It's a timeless tale of love and betrayal and people doing shitty things to people who are good to them, based on a 1999's novel by Deborah Moggach who also wrote a screenplay for this. Once upon a long time ago in Amsterdam: a married woman (Alicia Vikander) begins a passionate affair with an artist (Dane DeHaan) hired to work for her husband (Christoph Waltz). The lovers gamble on hot market for tulips to get the money for escaping together. Also appearing, Judi Dench, Zach Galifianakis, Jack O'Connell, Holliday Grainger, Tom Hollander, Cara Delevingne and others. This must be one of the more hated movies of 2017 I've come across: Metacritic score 37 out of 100, Rotten Tomatoes's 8 out of 100. It's far from disaster but I can't say it's good either. To start with the positive, the movie looks gorgeous, the mid-17th century Amsterdam feels very lively and booming although we don't see much of it, most events take place inside somewhere. The pictures added here really don't do the movie justice but I didn't find a better selection online. The actors make their best of their material, although the characters are so one-note that only screen veterans in supporting roles (Waltz, Dench, Hollander) manage to give really memorable performances. The young stars (Vikander, DeHaan) do adequate work and they have good enough chemistry to offer some steamy love-making scenes… but you can't really compete with Waltz or Dench in terms of range or sheer presence, can you? Based on acting and how the movie looks, the result would deserve a higher score… but the storytelling really makes a mess of everything. In 107 minutes, there's so many events and relationships and so little willingness to develop them properly that several major plot points or turns fall entirely flat and lose any believability or dramatic impact. All in all, „Tulip Fever" is disappointment. It's certainly watchable if underwhelming… but it could have been good. Still, I like both young stars and look forward to seeing them in other, better realised movies. It's also interesting to note that Vikander is the new Lara Croft in „Tomb Raider'" reboot coming in March. The project has an unlucky history which is actually a fair bit more interesting than the final movie itself. The shoots were originally planned in 2004, with Jude Law and Keira Knightley as leads and John Madden („Shakespeare in Love") as director. However, the production was halted 12 days before the shooting because of changes in tax rules affecting film production in the UK. Dreamworks had already built a massive set of the Amsterdam canals, and planted 12,000 tulips which were dead-headed. The current production was shot in 2014 but the release was postponed for three years due to negative test screenings.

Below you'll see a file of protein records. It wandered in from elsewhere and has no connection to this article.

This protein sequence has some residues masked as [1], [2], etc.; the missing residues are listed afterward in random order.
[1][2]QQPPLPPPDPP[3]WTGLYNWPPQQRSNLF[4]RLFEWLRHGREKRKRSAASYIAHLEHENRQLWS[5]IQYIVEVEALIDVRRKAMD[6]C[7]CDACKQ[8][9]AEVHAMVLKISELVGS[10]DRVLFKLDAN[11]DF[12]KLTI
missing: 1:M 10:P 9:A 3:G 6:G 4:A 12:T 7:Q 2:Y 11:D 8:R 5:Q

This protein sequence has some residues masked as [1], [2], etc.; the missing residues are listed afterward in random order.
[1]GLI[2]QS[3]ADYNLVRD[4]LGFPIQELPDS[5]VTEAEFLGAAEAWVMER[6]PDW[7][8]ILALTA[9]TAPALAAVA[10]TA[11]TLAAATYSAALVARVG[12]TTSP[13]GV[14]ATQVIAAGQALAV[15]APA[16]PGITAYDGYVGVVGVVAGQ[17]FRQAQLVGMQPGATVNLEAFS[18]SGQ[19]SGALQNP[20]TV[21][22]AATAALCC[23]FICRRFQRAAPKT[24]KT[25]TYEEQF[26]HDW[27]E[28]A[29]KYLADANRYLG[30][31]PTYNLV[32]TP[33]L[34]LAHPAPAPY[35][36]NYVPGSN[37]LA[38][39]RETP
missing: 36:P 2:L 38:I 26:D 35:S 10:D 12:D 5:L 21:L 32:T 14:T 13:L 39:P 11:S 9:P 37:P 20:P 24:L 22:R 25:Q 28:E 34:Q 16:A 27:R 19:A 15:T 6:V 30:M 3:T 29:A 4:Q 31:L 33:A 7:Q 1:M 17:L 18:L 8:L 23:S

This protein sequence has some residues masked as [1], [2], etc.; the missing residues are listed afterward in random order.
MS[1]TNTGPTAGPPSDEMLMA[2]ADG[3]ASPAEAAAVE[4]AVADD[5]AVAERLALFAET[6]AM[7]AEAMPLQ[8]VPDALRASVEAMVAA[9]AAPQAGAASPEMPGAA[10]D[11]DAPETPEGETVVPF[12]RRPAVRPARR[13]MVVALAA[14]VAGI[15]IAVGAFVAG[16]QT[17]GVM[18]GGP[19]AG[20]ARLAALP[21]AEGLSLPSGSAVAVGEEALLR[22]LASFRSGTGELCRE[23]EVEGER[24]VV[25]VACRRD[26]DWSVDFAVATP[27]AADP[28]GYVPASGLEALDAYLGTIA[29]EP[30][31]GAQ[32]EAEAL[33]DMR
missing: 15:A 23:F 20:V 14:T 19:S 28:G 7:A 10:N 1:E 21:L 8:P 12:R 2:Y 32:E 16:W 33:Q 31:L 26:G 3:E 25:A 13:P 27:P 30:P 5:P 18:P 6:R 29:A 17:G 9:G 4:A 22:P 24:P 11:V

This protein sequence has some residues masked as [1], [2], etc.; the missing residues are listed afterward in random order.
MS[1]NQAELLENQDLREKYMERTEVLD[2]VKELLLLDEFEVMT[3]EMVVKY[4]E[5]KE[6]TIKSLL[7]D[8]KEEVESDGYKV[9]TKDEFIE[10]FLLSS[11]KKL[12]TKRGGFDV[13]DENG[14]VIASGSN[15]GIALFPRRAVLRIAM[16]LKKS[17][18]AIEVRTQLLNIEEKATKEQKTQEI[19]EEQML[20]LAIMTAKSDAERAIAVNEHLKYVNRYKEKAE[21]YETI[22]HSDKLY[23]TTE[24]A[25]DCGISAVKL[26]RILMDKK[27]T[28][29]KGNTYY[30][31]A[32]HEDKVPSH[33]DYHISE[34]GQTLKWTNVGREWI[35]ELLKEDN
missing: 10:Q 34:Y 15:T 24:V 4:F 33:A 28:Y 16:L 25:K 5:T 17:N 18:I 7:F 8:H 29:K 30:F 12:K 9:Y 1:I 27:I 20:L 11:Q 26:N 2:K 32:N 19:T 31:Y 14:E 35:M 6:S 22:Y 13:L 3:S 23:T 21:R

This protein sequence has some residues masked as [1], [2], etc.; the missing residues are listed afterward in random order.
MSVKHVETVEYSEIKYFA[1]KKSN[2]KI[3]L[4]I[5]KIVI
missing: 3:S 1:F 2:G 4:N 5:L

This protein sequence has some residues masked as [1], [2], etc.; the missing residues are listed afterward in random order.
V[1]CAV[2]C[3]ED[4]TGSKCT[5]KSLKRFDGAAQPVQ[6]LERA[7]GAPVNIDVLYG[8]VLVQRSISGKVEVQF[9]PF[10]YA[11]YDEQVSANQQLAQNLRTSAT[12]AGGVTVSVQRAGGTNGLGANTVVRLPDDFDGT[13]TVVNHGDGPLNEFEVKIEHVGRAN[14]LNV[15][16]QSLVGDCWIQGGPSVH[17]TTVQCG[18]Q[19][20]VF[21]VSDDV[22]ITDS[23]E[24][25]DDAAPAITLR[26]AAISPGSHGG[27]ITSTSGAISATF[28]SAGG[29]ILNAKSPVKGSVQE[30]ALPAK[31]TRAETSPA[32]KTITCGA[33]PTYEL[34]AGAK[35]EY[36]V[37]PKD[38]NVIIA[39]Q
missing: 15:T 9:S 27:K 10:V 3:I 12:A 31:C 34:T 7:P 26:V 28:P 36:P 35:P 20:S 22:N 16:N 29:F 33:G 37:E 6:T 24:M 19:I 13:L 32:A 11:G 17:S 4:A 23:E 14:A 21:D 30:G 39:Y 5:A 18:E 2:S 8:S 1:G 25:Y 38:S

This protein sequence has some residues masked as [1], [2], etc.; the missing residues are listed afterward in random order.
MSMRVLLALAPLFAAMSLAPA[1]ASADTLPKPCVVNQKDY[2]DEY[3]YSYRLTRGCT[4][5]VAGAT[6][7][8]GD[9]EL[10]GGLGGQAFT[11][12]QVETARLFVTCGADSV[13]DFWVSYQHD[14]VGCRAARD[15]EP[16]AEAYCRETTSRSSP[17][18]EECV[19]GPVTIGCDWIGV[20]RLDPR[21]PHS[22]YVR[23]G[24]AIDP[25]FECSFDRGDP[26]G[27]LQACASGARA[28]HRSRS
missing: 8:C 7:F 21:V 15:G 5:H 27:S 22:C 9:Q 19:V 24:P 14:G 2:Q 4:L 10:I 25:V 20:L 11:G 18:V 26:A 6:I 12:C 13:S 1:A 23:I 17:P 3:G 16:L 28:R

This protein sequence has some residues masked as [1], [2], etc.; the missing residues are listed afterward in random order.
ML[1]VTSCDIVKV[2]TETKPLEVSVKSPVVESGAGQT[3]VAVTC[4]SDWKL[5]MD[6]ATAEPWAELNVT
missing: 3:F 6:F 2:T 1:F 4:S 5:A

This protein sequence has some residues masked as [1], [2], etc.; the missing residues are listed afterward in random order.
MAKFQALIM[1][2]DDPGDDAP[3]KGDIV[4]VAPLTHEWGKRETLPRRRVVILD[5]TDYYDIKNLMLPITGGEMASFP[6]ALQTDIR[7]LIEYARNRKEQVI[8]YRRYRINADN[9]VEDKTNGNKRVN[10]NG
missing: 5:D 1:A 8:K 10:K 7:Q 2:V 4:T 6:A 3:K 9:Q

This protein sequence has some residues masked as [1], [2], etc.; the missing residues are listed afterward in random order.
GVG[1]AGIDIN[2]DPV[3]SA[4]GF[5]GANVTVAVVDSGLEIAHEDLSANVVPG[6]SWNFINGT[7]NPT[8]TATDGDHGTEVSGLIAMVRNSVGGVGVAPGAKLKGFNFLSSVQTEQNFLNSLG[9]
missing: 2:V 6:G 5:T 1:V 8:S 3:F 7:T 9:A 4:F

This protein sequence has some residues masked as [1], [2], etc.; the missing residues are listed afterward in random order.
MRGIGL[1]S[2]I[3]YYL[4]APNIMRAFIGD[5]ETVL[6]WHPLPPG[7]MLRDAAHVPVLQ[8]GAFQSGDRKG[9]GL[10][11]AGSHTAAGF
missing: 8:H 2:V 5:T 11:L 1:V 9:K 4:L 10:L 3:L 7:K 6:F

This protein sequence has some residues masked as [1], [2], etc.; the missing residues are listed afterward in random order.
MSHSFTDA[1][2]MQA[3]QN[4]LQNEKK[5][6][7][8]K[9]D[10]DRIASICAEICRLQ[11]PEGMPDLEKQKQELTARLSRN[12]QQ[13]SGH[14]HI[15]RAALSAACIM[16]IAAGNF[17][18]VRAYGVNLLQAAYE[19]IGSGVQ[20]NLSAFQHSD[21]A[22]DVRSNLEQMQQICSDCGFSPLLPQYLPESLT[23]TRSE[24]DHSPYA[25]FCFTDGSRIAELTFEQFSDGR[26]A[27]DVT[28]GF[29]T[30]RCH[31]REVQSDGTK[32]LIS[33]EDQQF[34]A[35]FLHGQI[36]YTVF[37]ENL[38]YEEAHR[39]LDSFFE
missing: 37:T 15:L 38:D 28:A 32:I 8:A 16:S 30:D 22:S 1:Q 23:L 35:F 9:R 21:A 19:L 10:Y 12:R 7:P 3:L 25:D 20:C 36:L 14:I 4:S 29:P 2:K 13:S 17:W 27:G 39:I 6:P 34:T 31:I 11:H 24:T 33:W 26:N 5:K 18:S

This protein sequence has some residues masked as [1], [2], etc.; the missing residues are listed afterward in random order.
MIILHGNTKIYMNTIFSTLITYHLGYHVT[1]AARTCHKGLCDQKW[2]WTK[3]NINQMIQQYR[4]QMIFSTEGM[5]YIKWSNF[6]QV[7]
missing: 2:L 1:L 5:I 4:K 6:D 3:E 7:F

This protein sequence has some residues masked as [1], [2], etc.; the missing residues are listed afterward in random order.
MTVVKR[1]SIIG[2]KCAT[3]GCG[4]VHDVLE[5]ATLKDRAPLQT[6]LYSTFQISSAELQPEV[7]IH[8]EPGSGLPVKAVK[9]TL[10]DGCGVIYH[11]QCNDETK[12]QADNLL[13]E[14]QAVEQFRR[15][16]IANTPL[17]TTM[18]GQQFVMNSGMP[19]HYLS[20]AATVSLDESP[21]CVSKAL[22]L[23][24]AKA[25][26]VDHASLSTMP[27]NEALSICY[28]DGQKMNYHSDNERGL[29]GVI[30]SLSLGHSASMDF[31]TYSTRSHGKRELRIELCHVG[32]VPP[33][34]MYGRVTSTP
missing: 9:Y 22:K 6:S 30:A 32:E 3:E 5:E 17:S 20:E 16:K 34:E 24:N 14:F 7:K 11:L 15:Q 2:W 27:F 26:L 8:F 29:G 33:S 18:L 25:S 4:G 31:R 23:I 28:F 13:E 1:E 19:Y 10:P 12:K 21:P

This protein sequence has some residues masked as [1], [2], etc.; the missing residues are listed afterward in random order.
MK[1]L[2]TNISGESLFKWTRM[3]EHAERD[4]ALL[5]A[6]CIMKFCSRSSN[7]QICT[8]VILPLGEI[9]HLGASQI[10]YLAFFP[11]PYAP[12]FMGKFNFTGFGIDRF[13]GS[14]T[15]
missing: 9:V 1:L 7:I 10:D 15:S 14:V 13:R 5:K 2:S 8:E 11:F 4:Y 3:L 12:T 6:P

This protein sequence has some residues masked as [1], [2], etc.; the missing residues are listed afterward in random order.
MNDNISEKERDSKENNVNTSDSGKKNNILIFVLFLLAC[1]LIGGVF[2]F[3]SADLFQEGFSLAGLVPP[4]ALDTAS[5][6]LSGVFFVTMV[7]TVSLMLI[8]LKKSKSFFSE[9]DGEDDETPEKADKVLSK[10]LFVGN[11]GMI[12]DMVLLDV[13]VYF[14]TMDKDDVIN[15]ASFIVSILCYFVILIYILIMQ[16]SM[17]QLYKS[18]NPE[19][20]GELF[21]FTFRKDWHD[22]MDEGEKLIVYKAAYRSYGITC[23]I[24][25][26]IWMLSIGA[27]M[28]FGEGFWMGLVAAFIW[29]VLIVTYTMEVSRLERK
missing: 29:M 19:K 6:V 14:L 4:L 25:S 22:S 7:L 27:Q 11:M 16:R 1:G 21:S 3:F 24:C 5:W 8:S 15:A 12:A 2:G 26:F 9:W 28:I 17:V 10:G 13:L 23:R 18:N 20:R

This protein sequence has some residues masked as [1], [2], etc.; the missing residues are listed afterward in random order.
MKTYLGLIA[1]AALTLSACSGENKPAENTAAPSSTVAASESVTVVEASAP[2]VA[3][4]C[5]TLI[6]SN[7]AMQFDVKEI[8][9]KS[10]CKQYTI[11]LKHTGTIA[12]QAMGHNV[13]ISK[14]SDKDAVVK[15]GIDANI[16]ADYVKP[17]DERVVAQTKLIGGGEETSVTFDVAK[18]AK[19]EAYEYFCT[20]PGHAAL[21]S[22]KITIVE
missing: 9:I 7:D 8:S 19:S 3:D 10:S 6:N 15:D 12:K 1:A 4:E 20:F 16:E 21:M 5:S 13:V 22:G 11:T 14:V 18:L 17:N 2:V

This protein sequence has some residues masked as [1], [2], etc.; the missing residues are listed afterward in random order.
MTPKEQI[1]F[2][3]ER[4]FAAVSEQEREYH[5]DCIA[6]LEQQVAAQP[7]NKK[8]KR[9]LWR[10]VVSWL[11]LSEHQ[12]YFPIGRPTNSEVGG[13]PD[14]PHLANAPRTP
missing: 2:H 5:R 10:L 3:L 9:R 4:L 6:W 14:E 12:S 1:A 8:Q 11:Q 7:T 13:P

Love and Tulips in the Netherlands of the 17th century